It’s easy to fall into the same old routine with Tableau, which is why we wanted to remind you (and ourselves) of some great tips and tricks that really can elevate your workbooks:
Tip 1 – Data Interpreter
All Tableau Creators know that it all starts with the data, but we also know that data can be the bane of our existence. Additional columns, blanks, missing values … the list goes on. A great example of a common source of frustration is multiple headings:
Tableau loves listed columns but not so much the multiple headings, so cleaning must commence before the work can begin. But this is where we can use Data Interpreter:
NOTE: This isn’t available for all of our data types within Tableau, so you may have to go into the original data source and clean it yourself:
By using the Data Interpreter, you can save yourself a lot of time and get straight to visualising.
Tip 2 – Data Pivot
Tableau loves a column view, and with your sheet view, you can pivot your data to make it more condensed and easily build those visualisations:
Hit CTRL and select the headers that you would like to pivot, then right-click and hit the Pivot option:
Whenever you pivot, you will see the data will move to the front of your import with the Pivot Field Names and Pivot Field Values. To fix that, just click on those headers to rename:
Now that we have done some preliminary data cleaning, it’s always recommended to go through and see how Tableau has interpreted the data we’ve imported. At times, it may not be right. Sometimes, numbers may not be required for analysis and would be more appropriately represented as a dimension, as is the case above with employee data. A simple fix: right-click on the # and simply change the data type.
Now that your data is clean and in Tableau, it’s time to get started and create your visualisations, which brings us nicely to those Forgotten Features.
Tip 3 – Right-Click and Drag
Simply put, a right-click and drag is the most efficient way to build out your workbooks. Why is this valuable? It will reduce the number of clicks required to create and it will reduce rendering, e.g. when dealing with a high cardinality dimension you want to aggregate – COUNT (customer name):
Tip 4 – The Ins and Outs of Sets
A set allows you to create a group of data that can be used as a sub-set to help you analyse your data more carefully. What’s great about a set? It can be dynamic, meaning that as your data is fed into Tableau live, it will constantly update:
Some people may be wondering here why we couldn’t just create a group instead. Let’s break that down:
Tip 5 – Special Values: To Null or Not to Null?
Null values can be incredibly frustrating for any analyst, especially if they disrupt a visualisation or affect how your data is interpreted. Special values allow you to manage how nulls are shown (or not shown). Here, you can choose how those null values are displayed or hidden depending on the impact they have on your data. It’s important to know how to manage these null values, so we know how to validate that data as we create our worksheets:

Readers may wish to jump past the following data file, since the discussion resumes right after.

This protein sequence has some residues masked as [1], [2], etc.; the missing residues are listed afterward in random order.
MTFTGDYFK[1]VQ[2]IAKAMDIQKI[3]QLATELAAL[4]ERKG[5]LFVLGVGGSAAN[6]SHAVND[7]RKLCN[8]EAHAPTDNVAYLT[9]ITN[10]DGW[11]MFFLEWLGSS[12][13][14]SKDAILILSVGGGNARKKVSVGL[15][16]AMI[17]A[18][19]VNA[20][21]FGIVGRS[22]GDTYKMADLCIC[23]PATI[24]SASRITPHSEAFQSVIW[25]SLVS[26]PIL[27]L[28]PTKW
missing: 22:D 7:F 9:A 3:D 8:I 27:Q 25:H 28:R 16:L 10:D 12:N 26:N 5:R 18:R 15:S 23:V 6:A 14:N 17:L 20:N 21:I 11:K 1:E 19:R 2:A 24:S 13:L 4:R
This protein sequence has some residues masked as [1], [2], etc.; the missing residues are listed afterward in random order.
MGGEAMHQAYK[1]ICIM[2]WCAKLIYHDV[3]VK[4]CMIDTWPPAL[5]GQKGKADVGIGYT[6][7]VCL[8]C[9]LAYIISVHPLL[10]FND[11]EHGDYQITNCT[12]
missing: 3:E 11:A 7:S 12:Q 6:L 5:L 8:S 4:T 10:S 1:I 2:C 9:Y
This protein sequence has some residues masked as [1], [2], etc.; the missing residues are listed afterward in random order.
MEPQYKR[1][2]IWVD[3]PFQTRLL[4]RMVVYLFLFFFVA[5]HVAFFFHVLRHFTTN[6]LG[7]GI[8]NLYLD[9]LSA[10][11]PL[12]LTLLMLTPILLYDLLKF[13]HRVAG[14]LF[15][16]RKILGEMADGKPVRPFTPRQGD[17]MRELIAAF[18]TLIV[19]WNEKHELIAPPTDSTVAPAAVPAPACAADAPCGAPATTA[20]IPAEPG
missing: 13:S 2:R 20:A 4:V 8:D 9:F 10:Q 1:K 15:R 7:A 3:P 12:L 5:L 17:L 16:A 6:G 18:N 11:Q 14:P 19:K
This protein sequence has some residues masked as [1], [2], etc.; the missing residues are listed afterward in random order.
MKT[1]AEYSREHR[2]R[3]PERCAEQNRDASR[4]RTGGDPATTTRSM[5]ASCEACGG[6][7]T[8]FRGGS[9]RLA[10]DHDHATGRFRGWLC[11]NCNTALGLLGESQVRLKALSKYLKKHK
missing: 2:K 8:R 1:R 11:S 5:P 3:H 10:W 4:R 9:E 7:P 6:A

Tip 6 – Adding Context with Annotations
Sometimes, the data we present in our visualisation doesn’t always give a clear picture to the end consumer, and the story needs some additional context. Annotations are great at adding key information to a visualisation. You can choose between any Area, Point or Mark to make your annotation and have limits on dynamic charts:
Tips 7 and 8 – Dynamic Parameters & LODs: Fab Friends
These are two very important topics we InterWorkers like to discuss all the time. Both of these are fun on their own, but when combined, they become even better! Dynamic parameters fill with data from your dataset automatically. LOD (level of detail) calculations let you set aggregations to get the precise thing you’re after. Putting them together defaults a dashboard to the most recent date.
Tip 9 – Dashboard Containers as Organisational Hacks
Let’s put our sheets into a specific and condensed form, so the end user will have a layout with which they are familiar and thus comfortable:
Why are containers valuable?
- They help organise your dashboard, e.g. keeping sizing consistent
- Useful for formatting, e.g. background colours
- Add show/hide options for uncommon filters/directions
- Use like a blank item not yet complete
Tip 10 – User Filters with Only Their Data
Another great tip is to make sure the end consumer of your report is only seeing what is relevant to them by filtering the data for them. This is a nice way to support consumers as they digest information that is most relevant to them without bamboozling them with less relevant data. Filters can also be used for the opposite use case where data is hidden from users that aren’t privy to that information.
Watch the Webinar
If you’d prefer to follow along with the webinar presentation, feel free to explore the recordings below. Find the webinar that corresponds to your region for the most relevant experience, or mix it up if you prefer! As always, reach out if there are other ways we can help.
Webinar Replay – US
Webinar Replay – APAC
Webinar Replay – EMEA